Hard-Hit Companies Heading Up

George Putnam loves when a company seems to be so damaged that other investors give up on its stock. That’s because Putnam is able to sift through the ­debris and look for reasons to believe that the company will not just survive but thrive. He is so good at it that over the past 15 years, his model portfolio has registered the best performance of any investment newsletter monitored by The Hulbert Financial Digest.

Bottom Line/Personal spoke with Putnam about how to find the most attractive “turnaround” stocks now…

WHAT I LOOK FOR

Most turnarounds trade far below their own historical valuation levels as well as the valuations of comparable companies because they are misunderstood and underestimated by both Wall Street and small investors. I start by looking for companies with solid core businesses that have been devastated by a crisis or bad news. This may include poor or corrupt leadership…overwhelming debt…unexpected shifts in their industries…and/or the stigma of having gone through a bankruptcy.

Because the biggest risk with turnaround stocks is investing too early and watching the stock go sideways or fall even further, I don’t necessarily try to buy companies at what may be their lowest points. I prefer turnaround situations that are showing signs of incremental improvement. I also need to see specific catalysts that already are in place at a company and that I’m confident could help double its stock price over the next few years.

My favorite turnaround stocks now…

Accuride Corp. (ACW) is the largest manufacturer in North America of wheels and wheel components for heavy-duty commercial trucks, buses and military vehicles. It was carrying a large amount of debt when the 2007–2009 recession struck. Sales plummeted, and Accuride was forced to file for bankruptcy. The company suffered a series of production problems that hurt the quality of its products, raised costs and caused the very volatile stock to decline by about 55% in value in 2011 and again in 2012.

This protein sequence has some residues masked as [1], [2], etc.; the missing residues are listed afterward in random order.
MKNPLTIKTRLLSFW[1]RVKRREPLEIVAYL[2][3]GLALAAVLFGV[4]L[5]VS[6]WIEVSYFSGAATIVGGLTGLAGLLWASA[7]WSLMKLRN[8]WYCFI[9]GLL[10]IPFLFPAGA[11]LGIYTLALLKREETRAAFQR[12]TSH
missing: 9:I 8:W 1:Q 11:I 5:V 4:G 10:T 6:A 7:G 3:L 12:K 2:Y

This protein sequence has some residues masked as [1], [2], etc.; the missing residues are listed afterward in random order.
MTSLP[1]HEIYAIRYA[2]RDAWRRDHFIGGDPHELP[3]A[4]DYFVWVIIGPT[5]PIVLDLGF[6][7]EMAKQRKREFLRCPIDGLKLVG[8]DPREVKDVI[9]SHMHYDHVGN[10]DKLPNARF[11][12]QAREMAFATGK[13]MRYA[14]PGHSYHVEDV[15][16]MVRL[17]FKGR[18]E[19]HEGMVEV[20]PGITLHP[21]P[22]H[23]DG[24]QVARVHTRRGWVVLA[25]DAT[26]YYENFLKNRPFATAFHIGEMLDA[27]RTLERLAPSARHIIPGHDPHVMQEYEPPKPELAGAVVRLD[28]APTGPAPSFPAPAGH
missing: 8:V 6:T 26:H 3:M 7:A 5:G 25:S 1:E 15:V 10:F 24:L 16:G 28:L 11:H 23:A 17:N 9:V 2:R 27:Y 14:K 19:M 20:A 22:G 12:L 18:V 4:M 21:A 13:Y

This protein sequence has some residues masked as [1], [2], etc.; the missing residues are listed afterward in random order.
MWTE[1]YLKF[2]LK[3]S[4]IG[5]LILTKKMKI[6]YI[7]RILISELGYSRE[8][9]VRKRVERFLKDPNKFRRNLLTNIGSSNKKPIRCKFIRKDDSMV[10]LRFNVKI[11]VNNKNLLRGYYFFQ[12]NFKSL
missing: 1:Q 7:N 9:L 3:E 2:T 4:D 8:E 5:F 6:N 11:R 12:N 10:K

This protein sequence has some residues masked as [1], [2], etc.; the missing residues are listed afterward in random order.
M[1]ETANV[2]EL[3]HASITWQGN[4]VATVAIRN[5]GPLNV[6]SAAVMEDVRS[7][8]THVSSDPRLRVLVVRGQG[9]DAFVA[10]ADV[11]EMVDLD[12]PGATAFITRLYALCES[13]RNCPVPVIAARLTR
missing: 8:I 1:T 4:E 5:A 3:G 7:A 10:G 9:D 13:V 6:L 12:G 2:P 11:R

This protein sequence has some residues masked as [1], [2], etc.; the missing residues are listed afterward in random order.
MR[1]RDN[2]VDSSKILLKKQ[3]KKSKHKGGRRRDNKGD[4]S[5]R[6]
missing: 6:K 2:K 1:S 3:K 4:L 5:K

Why I think the stock will thrive: The wheel maker finally has corrected its manufacturing problems, upgrading equipment and shutting down inefficient plants. With quality issues behind it, the company is benefiting from two trends—increasing demand for trucking services as the economy strengthens…and fast-aging truck fleets that are requiring more frequent replacements. The stock has begun a modest recovery already, up 16% in 2013 and 19% in 2014 as of March 31. Recent share price: $4.06.

FelCor Lodging Trust (FCH) was a fast-growing hotel real estate investment trust (REIT) in the mid-2000s as it built a portfolio of mid-range properties, including many Holiday Inns. In the 2007–2009 recession, FelCor’s revenue plunged and its balance sheet suffered from carrying high-interest debt. Its stock plummeted 83% in 2008 and another 57% in 2011 as the travel ­industry rebound remained sluggish.

Why I think the stock will thrive: FelCor is carrying out a dramatic ­strategic overhaul. It has sold 26 hotels since 2010 and plans to sell another 20 in an effort to raise three-quarters of a billion dollars. In addition to paying off debt, it is using the money to upgrade its remaining hotels and to purchase marquee properties in strong urban and resort markets, partnering with hotel operators such as Fairmont and ­Hilton. The room rates at higher-quality hotels are rising in part because the supply of hotel rooms has remained static. FelCor also has refinanced much of its debt to reduce interest costs and reinstated a small annual dividend (recently yielding 0.22%), which should rise as revenues improve. This REIT’s turnaround has not gone unnoticed. Its stock rose by 74% last year, but FelCor has a lot more potential for gains. Recent share price: $8.90.